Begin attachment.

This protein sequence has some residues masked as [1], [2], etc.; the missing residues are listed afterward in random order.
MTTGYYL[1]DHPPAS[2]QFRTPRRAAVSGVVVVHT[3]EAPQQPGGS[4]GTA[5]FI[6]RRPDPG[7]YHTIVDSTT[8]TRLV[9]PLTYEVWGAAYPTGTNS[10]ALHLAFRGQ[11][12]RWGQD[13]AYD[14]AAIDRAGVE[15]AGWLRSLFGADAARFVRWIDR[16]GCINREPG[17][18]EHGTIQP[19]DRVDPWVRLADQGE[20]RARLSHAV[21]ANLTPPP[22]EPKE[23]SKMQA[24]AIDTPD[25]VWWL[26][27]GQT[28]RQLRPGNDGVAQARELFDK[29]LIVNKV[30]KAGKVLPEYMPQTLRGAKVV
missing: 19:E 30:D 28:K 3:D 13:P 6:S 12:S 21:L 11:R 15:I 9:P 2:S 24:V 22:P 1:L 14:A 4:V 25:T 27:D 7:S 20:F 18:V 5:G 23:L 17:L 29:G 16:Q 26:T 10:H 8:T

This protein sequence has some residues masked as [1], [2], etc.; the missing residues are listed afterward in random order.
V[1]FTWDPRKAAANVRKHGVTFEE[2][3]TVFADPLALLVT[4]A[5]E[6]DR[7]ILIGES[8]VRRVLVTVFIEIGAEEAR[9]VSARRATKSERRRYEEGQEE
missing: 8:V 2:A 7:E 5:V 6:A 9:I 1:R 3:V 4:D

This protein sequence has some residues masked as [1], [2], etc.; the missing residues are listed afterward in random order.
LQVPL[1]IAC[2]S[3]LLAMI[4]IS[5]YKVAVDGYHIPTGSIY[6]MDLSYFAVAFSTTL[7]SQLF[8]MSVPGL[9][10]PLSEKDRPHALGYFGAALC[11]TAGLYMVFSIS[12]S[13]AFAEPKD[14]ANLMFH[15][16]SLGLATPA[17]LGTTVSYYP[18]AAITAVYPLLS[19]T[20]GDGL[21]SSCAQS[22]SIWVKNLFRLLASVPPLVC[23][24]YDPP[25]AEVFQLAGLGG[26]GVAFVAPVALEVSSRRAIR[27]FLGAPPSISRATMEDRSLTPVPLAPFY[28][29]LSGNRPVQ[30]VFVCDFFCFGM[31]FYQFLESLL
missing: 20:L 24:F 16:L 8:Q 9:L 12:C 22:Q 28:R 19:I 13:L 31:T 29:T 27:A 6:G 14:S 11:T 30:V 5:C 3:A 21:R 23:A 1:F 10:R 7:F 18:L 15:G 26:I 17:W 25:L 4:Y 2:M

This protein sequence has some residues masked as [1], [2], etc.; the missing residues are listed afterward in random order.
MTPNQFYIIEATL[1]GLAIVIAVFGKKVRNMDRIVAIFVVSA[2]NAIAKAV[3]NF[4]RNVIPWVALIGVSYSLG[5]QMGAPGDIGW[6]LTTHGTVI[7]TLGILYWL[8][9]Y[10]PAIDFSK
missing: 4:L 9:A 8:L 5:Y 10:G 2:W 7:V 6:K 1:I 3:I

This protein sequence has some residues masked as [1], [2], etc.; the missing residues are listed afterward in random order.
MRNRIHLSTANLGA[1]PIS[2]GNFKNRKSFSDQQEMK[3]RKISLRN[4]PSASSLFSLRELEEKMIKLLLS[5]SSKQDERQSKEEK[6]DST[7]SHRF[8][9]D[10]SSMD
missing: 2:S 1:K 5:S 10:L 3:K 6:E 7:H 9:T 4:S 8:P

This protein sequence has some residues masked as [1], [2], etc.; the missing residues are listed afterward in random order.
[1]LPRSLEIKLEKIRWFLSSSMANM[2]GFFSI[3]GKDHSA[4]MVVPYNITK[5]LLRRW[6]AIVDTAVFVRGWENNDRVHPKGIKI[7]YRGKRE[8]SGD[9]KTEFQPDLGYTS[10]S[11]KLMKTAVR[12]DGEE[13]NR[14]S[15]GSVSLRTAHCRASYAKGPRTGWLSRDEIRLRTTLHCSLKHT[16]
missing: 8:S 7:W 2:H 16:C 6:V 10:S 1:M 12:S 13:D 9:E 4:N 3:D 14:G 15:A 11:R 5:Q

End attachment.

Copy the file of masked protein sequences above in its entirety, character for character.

This protein sequence has some residues masked as [1], [2], etc.; the missing residues are listed afterward in random order.
MTTGYYL[1]DHPPAS[2]QFRTPRRAAVSGVVVVHT[3]EAPQQPGGS[4]GTA[5]FI[6]RRPDPG[7]YHTIVDSTT[8]TRLV[9]PLTYEVWGAAYPTGTNS[10]ALHLAFRGQ[11][12]RWGQD[13]AYD[14]AAIDRAGVE[15]AGWLRSLFGADAARFVRWIDR[16]GCINREPG[17][18]EHGTIQP[19]DRVDPWVRLADQGE[20]RARLSHAV[21]ANLTPPP[22]EPKE[23]SKMQA[24]AIDTPD[25]VWWL[26][27]GQT[28]RQLRPGNDGVAQARELFDK[29]LIVNKV[30]KAGKVLPEYMPQTLRGAKVV
missing: 19:E 30:D 28:K 3:D 13:P 6:S 12:S 21:L 11:R 15:I 9:P 2:S 24:V 22:P 1:L 14:A 4:V 25:T 27:D 7:S 20:F 18:V 5:G 23:L 17:L 29:G 16:Q 26:T 10:H 8:T

This protein sequence has some residues masked as [1], [2], etc.; the missing residues are listed afterward in random order.
V[1]FTWDPRKAAANVRKHGVTFEE[2][3]TVFADPLALLVT[4]A[5]E[6]DR[7]ILIGES[8]VRRVLVTVFIEIGAEEAR[9]VSARRATKSERRRYEEGQEE
missing: 8:V 2:A 7:E 5:V 6:A 9:I 1:R 3:V 4:D

This protein sequence has some residues masked as [1], [2], etc.; the missing residues are listed afterward in random order.
LQVPL[1]IAC[2]S[3]LLAMI[4]IS[5]YKVAVDGYHIPTGSIY[6]MDLSYFAVAFSTTL[7]SQLF[8]MSVPGL[9][10]PLSEKDRPHALGYFGAALC[11]TAGLYMVFSIS[12]S[13]AFAEPKD[14]ANLMFH[15][16]SLGLATPA[17]LGTTVSYYP[18]AAITAVYPLLS[19]T[20]GDGL[21]SSCAQS[22]SIWVKNLFRLLASVPPLVC[23][24]YDPP[25]AEVFQLAGLGG[26]GVAFVAPVALEVSSRRAIR[27]FLGAPPSISRATMEDRSLTPVPLAPFY[28][29]LSGNRPVQ[30]VFVCDFFCFGM[31]FYQFLESLL
missing: 20:L 24:F 16:L 8:Q 9:L 12:C 22:Q 28:R 19:I 13:L 31:T 29:T 27:A 6:G 14:S 11:T 30:V 5:C 3:A 21:R 23:A 1:F 10:R 7:F 18:L 15:G 26:I 17:W 25:L 4:Y 2:M

This protein sequence has some residues masked as [1], [2], etc.; the missing residues are listed afterward in random order.
MTPNQFYIIEATL[1]GLAIVIAVFGKKVRNMDRIVAIFVVSA[2]NAIAKAV[3]NF[4]RNVIPWVALIGVSYSLG[5]QMGAPGDIGW[6]LTTHGTVI[7]TLGILYWL[8][9]Y[10]PAIDFSK
missing: 4:L 9:A 8:L 5:Y 10:G 2:W 7:V 6:K 1:I 3:I

This protein sequence has some residues masked as [1], [2], etc.; the missing residues are listed afterward in random order.
MRNRIHLSTANLGA[1]PIS[2]GNFKNRKSFSDQQEMK[3]RKISLRN[4]PSASSLFSLRELEEKMIKLLLS[5]SSKQDERQSKEEK[6]DST[7]SHRF[8][9]D[10]SSMD
missing: 2:S 1:K 5:S 10:L 3:K 6:E 7:H 9:T 4:S 8:P

This protein sequence has some residues masked as [1], [2], etc.; the missing residues are listed afterward in random order.
[1]LPRSLEIKLEKIRWFLSSSMANM[2]GFFSI[3]GKDHSA[4]MVVPYNITK[5]LLRRW[6]AIVDTAVFVRGWENNDRVHPKGIKI[7]YRGKRE[8]SGD[9]KTEFQPDLGYTS[10]S[11]KLMKTAVR[12]DGEE[13]NR[14]S[15]GSVSLRTAHCRASYAKGPRTGWLSRDEIRLRTTLHCSLKHT[16]
missing: 8:S 7:W 2:H 16:C 6:V 10:S 1:M 12:S 13:D 9:E 4:N 3:D 14:G 15:A 11:R 5:Q